type attribute instead of
language, but really nothing has changed and this has led to problems.
The number one problem I see is the way we are required to attach event handlers to elements. Look at how CSS works: the style definitions are loaded ahead of time and as an element appears on the screen that matches a particular pattern, that style is automatically applied. You don’t need to wait until the page has been completely loaded and then apply a style specifically to an element; the browser does this for you.
onload or some alternative to
DOMContentReady. Though this decouples the layers better, there is a lag. It’s possible for the user to start clicking around on the page and have nothing happen because the event handlers haven’t been added yet. I think we can do better.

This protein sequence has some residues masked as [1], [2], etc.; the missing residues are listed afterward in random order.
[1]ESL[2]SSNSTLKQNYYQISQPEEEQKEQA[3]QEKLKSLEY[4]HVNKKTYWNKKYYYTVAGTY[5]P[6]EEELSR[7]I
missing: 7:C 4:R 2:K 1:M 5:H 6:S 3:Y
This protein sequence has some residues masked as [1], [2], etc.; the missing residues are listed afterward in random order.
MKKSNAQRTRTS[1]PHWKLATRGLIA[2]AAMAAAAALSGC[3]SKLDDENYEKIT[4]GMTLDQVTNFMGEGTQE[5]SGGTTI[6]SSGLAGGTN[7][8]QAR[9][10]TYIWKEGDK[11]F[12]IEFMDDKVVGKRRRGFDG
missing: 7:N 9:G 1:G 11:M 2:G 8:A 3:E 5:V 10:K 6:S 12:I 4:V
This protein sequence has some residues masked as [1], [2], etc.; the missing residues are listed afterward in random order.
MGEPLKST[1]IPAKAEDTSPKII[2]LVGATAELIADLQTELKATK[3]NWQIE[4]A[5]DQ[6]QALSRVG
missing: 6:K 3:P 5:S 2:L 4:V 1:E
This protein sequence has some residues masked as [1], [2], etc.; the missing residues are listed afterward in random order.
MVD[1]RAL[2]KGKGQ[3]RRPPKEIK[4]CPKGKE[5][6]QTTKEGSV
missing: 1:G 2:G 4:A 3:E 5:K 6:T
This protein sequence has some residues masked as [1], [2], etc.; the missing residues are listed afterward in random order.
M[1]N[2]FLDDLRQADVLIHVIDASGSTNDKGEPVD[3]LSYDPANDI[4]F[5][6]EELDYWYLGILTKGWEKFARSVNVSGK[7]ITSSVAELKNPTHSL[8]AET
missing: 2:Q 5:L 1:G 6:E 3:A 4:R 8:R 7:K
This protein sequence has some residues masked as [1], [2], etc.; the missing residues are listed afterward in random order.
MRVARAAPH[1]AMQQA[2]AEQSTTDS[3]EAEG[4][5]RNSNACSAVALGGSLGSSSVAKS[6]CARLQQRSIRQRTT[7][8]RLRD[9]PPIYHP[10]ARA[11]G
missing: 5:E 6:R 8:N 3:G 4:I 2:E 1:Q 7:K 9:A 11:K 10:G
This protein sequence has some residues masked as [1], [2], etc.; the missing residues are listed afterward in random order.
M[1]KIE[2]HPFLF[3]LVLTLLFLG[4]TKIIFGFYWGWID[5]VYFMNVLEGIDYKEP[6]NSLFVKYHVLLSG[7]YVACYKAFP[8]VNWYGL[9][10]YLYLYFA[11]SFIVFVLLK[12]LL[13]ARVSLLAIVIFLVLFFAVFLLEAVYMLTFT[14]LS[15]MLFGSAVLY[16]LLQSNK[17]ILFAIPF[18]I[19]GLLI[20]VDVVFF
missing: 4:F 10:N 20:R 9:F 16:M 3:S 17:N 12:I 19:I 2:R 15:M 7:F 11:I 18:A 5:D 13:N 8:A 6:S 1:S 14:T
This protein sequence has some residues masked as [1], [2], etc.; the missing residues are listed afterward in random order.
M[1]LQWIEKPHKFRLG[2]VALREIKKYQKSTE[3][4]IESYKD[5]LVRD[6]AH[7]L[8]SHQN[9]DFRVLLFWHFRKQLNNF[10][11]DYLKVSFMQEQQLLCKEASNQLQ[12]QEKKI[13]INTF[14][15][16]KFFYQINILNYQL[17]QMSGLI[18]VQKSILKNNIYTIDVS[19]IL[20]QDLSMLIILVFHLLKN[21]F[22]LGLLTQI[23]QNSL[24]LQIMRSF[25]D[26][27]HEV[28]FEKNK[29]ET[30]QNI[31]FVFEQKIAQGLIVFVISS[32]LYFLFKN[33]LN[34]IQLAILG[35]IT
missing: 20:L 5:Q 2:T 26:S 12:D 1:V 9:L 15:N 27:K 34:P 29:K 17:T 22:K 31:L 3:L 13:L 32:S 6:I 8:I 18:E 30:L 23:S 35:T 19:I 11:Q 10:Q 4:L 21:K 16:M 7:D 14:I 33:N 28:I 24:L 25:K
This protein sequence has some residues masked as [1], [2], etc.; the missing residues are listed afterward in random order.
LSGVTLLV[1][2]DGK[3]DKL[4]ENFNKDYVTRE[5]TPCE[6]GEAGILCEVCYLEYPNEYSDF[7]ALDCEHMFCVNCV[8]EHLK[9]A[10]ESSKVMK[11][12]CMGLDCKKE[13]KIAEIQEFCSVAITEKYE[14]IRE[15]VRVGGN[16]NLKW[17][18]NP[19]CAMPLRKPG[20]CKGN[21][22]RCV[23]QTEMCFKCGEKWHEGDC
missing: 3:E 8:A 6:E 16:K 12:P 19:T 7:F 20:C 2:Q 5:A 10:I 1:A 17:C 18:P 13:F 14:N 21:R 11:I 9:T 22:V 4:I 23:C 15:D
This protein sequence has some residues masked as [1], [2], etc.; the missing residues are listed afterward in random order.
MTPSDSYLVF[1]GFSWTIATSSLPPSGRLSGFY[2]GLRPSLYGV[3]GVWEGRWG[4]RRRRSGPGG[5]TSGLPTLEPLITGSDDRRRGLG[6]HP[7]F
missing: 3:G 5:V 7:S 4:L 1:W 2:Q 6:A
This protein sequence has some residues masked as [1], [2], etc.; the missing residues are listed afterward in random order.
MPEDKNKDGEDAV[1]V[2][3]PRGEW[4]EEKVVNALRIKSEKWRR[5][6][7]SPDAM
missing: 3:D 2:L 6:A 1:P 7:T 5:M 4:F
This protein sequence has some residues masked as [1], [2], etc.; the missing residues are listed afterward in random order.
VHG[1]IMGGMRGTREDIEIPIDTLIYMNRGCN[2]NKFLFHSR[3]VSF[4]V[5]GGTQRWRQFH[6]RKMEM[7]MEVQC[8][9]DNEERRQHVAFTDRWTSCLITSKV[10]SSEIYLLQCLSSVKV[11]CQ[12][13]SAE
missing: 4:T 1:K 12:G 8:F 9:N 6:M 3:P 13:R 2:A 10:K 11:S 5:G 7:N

What if attaching events to elements worked just like assigning styles? What if you could tell the browser that a particular element should have a specific set of event handlers as soon as the element becomes available? This would free you from ever needing to call
defer attribute on the
<script/> element, but that just defers the downloading and evaluation until after the page has been rendered. So basically, the options we have are either parse and evaluate now or parse and evaluate later, and neither of those is sufficient.
Disclaimer: Any viewpoints and opinions expressed in this article are those of Nicholas C. Zakas and do not, in any way, reflect those of my employer, my colleagues, Wrox Publishing, O'Reilly Publishing, or anyone else. I speak only for myself, not for them.
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